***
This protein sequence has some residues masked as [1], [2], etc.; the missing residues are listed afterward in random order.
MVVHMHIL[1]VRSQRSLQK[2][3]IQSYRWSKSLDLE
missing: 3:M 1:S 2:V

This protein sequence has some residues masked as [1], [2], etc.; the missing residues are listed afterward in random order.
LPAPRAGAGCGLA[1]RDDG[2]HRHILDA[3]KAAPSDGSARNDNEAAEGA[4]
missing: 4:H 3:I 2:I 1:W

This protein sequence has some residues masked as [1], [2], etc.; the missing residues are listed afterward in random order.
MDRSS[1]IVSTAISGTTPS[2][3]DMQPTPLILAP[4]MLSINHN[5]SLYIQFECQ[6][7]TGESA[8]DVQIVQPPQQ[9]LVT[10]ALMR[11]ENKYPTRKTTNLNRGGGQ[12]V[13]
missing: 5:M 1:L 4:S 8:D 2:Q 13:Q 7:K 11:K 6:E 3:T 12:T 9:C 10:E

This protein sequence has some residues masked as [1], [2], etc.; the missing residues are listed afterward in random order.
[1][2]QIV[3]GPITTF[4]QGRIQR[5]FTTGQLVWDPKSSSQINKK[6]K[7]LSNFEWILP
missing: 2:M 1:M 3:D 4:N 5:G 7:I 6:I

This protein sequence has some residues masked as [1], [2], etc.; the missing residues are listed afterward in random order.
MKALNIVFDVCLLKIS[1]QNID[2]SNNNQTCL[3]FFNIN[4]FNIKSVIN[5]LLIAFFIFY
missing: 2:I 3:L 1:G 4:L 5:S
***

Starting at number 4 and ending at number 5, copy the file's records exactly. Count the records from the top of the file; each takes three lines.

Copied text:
This protein sequence has some residues masked as [1], [2], etc.; the missing residues are listed afterward in random order.
[1][2]QIV[3]GPITTF[4]QGRIQR[5]FTTGQLVWDPKSSSQINKK[6]K[7]LSNFEWILP
missing: 2:M 1:M 3:D 4:N 5:G 7:I 6:I

This protein sequence has some residues masked as [1], [2], etc.; the missing residues are listed afterward in random order.
MKALNIVFDVCLLKIS[1]QNID[2]SNNNQTCL[3]FFNIN[4]FNIKSVIN[5]LLIAFFIFY
missing: 2:I 3:L 1:G 4:L 5:S